Punishment of Border Patrol agents is about protecting a president, not migrants
President Eisenhower once said that “The search for a scapegoat is the easiest of all hunting expeditions.” When it comes to subordinates, that can become a virtual canned hunt for a president. Worse yet, presidents often use other subordinates to pull the trigger.
That is what happened this week when President Biden bagged four Border Patrol agents in one of the most cowardly canned hunts in political history.
After almost a year of investigation, the Biden administration announced the agents would be punished even though investigators found no evidence that they whipped migrants, as Biden and many other politicians and pundits insisted. Since the president declared — before an investigation had begun — that the agents would have to be punished, the agents had to be found guilty of something. So, they were reprimanded for “unprofessional conduct,” “working in an unsafe manner” and “derogatory language.”
Make no mistake: This is not about protecting migrants. It is about protecting a president.
The verdict on these agents was decided ten months ago, after the media went into a frenzy over a false story accusing mounted officers of whipping undocumented migrants near Del Rio, Texas, on Sept. 19.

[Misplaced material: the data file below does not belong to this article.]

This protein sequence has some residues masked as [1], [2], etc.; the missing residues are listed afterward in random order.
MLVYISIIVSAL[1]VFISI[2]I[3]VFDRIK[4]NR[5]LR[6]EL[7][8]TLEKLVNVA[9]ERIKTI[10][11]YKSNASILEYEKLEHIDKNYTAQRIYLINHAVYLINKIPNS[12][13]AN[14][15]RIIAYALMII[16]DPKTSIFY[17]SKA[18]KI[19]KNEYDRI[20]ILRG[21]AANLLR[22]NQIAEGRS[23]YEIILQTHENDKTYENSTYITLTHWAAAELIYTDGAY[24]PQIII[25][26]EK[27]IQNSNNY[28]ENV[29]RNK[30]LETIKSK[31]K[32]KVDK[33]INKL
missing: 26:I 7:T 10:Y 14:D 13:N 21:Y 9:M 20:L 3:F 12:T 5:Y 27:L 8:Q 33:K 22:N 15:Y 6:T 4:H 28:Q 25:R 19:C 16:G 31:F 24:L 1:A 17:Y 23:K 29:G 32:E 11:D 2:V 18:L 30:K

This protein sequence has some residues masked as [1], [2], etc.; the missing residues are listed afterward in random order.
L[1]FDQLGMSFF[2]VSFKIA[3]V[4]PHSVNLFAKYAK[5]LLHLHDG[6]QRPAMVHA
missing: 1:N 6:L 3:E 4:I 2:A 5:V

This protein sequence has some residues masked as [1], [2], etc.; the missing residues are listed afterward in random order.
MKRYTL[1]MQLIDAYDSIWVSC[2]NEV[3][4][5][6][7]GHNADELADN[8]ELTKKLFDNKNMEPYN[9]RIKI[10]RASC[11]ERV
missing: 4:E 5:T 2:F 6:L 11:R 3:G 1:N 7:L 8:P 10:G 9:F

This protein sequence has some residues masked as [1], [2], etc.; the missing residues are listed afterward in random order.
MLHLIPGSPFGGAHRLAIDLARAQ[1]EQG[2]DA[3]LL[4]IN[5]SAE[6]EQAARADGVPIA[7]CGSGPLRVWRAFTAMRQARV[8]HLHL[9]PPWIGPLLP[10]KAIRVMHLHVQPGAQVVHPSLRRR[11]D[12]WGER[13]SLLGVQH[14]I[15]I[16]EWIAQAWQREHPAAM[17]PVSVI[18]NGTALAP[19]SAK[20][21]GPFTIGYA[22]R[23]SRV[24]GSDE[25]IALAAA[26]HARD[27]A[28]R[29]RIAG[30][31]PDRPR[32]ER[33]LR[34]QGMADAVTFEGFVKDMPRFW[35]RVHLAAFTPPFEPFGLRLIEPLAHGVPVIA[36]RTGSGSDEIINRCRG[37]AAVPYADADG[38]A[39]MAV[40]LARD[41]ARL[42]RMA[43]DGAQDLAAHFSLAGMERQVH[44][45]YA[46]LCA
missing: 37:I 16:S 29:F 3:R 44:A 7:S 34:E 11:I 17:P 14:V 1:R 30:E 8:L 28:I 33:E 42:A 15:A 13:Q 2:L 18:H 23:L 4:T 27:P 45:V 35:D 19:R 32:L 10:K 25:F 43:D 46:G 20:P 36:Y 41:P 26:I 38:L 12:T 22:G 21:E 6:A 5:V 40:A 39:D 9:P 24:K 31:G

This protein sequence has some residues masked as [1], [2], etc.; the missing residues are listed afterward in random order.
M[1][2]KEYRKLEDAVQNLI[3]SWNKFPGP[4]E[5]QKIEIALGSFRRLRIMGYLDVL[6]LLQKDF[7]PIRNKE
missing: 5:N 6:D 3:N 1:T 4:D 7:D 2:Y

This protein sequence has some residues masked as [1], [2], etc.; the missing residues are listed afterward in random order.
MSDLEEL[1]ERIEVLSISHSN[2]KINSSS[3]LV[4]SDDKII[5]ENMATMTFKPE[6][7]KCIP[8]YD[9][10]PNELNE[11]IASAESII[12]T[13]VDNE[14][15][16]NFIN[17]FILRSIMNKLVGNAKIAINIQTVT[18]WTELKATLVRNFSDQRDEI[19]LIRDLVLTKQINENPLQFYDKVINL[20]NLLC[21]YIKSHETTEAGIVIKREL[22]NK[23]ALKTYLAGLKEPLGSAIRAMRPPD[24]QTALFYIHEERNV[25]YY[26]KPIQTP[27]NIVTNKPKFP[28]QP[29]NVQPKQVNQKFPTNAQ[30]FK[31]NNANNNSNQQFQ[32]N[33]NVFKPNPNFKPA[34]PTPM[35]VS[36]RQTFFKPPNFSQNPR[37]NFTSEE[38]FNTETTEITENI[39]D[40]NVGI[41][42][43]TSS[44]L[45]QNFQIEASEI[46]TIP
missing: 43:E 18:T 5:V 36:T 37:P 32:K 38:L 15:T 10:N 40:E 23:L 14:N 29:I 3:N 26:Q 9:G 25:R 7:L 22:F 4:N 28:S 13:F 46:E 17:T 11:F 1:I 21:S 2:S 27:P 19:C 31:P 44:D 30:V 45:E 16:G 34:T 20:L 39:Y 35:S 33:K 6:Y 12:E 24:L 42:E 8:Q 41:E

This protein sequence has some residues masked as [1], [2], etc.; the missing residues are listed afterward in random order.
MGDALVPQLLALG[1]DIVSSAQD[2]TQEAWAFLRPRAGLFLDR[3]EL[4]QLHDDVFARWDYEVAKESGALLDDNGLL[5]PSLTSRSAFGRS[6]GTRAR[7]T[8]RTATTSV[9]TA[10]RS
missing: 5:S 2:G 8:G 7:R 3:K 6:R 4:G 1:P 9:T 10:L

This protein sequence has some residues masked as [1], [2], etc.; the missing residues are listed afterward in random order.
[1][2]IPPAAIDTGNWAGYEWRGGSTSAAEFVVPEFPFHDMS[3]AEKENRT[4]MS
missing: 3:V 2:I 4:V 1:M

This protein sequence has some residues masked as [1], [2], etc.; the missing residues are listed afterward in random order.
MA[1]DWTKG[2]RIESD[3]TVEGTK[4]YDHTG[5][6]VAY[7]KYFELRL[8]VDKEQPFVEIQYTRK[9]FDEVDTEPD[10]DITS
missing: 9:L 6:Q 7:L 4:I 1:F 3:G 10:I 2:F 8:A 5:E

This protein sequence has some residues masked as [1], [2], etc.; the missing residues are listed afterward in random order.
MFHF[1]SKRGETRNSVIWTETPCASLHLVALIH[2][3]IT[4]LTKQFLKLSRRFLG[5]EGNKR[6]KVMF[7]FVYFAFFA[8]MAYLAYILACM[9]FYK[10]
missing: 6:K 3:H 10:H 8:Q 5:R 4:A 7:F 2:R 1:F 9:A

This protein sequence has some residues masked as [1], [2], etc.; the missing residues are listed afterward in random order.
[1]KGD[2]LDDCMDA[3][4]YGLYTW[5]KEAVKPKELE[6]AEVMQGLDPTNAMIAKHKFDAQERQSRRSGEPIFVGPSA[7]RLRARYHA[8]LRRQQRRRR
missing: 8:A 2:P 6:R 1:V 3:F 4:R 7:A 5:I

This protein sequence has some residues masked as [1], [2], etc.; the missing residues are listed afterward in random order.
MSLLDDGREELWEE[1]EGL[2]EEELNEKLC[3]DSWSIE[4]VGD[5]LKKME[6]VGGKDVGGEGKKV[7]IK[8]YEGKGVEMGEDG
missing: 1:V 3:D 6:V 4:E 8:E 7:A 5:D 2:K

A photographer captured the scene, which showed agents using bridle reins to guide their skittish horses. The entire videotape clearly shows the agents using the reins on their mounts, not on the migrants. Not only did the photographer quickly deny seeing any officers whip migrants, the videotape clearly refuted that allegation. However, for many in politics and the media it did not matter because it played into a racial-justice claim of the “whipping (of) Haitian asylum seekers.”
House Speaker Nancy Pelosi (D-Calif.) condemned “the inappropriate use of what appear to be whips by Border Patrol officers on horseback to intimidate migrants.” Senate Majority Leader Chuck Schumer (D-N.Y.) decried “images of inhumane treatment of Haitian migrants by Border Patrol — including the use of whips.” Vice President Kamala Harris emoted on “The View” about how the brutality “invoked images of some of the worst moments of our history, where that kind of behavior has been used against the Indigenous people of our country, it has been used against African Americans during times of slavery.” Reps. Maxine Waters (D-Calif.) and Ayanna Pressley (D-Mass.) described the incident as “worse than what we witnessed in slavery” and “white supremacist behavior.”
President Biden rushed to express his own revulsion and rage, too: “It was horrible what — to see, as you saw — to see people treated like they did: horses nearly running them over and people being strapped. It’s outrageous. I promise you, those people will pay.”
At the time, some of us objected that the president had, once again, declared the guilt of accused persons without evidence or investigation. The possible innocence of these officers simply did not matter to the president or to many in the press.
Despite being tasked with an investigation, Department of Homeland Security Secretary Alejandro Mayorkas joined the condemnations of the agents, saying that their conduct “defies all of the values that we seek to instill in our people.” He then promised swift justice with an investigation that would take “days, not weeks” — yet the investigation dragged on for months.